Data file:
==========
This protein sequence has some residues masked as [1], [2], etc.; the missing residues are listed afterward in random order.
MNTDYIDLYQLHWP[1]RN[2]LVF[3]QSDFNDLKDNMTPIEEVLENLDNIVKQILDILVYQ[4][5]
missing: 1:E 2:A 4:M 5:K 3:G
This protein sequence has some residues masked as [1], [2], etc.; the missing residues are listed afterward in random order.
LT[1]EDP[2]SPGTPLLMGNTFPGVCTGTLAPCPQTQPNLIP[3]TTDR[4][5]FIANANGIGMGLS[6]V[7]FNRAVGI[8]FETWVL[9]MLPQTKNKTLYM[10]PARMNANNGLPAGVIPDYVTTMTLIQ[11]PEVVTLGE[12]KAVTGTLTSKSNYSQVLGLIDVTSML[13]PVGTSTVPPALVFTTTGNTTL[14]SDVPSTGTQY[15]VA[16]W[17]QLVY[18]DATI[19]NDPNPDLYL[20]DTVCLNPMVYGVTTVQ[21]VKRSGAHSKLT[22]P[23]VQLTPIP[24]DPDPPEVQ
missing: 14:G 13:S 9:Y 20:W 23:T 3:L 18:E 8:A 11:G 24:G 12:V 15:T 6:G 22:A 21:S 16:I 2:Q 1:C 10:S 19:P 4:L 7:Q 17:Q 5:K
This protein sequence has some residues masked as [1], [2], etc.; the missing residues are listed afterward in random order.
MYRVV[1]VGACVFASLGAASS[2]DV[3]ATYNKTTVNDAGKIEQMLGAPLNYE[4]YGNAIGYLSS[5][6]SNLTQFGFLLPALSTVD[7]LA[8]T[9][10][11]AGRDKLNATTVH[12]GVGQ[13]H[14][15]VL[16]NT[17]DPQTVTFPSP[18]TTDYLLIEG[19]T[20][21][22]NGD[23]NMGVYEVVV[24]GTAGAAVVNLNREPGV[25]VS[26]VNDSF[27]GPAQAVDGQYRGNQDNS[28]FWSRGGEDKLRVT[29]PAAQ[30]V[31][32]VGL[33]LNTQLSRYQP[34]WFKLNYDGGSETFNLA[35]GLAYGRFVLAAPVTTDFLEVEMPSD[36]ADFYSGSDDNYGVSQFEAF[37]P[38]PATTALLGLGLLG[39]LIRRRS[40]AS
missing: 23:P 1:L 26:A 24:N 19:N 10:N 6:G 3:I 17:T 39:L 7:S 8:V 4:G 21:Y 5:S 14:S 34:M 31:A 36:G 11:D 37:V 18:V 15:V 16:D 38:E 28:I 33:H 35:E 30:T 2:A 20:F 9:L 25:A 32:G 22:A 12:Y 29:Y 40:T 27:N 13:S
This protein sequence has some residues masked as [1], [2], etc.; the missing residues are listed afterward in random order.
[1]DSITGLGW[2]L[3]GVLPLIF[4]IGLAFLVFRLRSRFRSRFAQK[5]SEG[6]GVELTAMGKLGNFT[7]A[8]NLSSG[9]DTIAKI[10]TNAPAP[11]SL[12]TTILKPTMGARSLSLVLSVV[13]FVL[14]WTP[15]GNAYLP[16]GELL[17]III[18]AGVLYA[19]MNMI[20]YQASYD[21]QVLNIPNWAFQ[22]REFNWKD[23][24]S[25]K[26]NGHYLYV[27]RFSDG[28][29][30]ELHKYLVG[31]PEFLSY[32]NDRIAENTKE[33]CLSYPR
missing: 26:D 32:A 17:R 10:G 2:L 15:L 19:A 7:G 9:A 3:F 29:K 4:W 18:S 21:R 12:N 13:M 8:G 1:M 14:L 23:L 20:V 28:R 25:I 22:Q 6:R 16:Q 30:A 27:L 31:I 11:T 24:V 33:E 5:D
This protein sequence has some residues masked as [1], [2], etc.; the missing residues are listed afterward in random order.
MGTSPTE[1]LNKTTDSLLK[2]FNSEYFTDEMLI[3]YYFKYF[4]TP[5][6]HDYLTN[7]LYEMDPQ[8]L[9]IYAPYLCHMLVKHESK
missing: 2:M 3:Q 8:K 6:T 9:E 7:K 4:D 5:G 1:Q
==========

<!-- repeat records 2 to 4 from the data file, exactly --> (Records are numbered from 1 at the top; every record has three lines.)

This protein sequence has some residues masked as [1], [2], etc.; the missing residues are listed afterward in random order.
LT[1]EDP[2]SPGTPLLMGNTFPGVCTGTLAPCPQTQPNLIP[3]TTDR[4][5]FIANANGIGMGLS[6]V[7]FNRAVGI[8]FETWVL[9]MLPQTKNKTLYM[10]PARMNANNGLPAGVIPDYVTTMTLIQ[11]PEVVTLGE[12]KAVTGTLTSKSNYSQVLGLIDVTSML[13]PVGTSTVPPALVFTTTGNTTL[14]SDVPSTGTQY[15]VA[16]W[17]QLVY[18]DATI[19]NDPNPDLYL[20]DTVCLNPMVYGVTTVQ[21]VKRSGAHSKLT[22]P[23]VQLTPIP[24]DPDPPEVQ
missing: 14:G 13:S 9:Y 20:W 23:T 3:L 18:E 8:A 11:G 24:G 12:V 15:T 6:G 22:A 21:S 16:I 2:Q 1:C 10:S 19:P 4:L 7:Q 17:Q 5:K
This protein sequence has some residues masked as [1], [2], etc.; the missing residues are listed afterward in random order.
MYRVV[1]VGACVFASLGAASS[2]DV[3]ATYNKTTVNDAGKIEQMLGAPLNYE[4]YGNAIGYLSS[5][6]SNLTQFGFLLPALSTVD[7]LA[8]T[9][10][11]AGRDKLNATTVH[12]GVGQ[13]H[14][15]VL[16]NT[17]DPQTVTFPSP[18]TTDYLLIEG[19]T[20][21][22]NGD[23]NMGVYEVVV[24]GTAGAAVVNLNREPGV[25]VS[26]VNDSF[27]GPAQAVDGQYRGNQDNS[28]FWSRGGEDKLRVT[29]PAAQ[30]V[31][32]VGL[33]LNTQLSRYQP[34]WFKLNYDGGSETFNLA[35]GLAYGRFVLAAPVTTDFLEVEMPSD[36]ADFYSGSDDNYGVSQFEAF[37]P[38]PATTALLGLGLLG[39]LIRRRS[40]AS
missing: 23:P 1:L 26:A 24:N 19:N 10:N 6:G 3:I 17:T 39:L 7:S 8:V 4:G 21:Y 5:S 14:S 34:M 31:A 36:G 11:D 37:V 18:V 15:V 16:D 38:E 28:I 33:H 35:E 30:T 2:A 20:F 9:L 25:A 32:G 22:A 12:Y 29:Y 40:T 27:N 13:S
This protein sequence has some residues masked as [1], [2], etc.; the missing residues are listed afterward in random order.
[1]DSITGLGW[2]L[3]GVLPLIF[4]IGLAFLVFRLRSRFRSRFAQK[5]SEG[6]GVELTAMGKLGNFT[7]A[8]NLSSG[9]DTIAKI[10]TNAPAP[11]SL[12]TTILKPTMGARSLSLVLSVV[13]FVL[14]WTP[15]GNAYLP[16]GELL[17]III[18]AGVLYA[19]MNMI[20]YQASYD[21]QVLNIPNWAFQ[22]REFNWKD[23][24]S[25]K[26]NGHYLYV[27]RFSDG[28][29][30]ELHKYLVG[31]PEFLSY[32]NDRIAENTKE[33]CLSYPR
missing: 26:D 32:A 17:R 10:G 2:L 15:L 19:A 7:G 9:A 3:F 29:K 4:W 18:S 21:R 12:N 13:M 8:G 1:M 14:L 23:L 20:V 28:R 25:I 22:Q 6:R 16:Q 30:A 27:L 31:I 11:T 24:V 33:E 5:D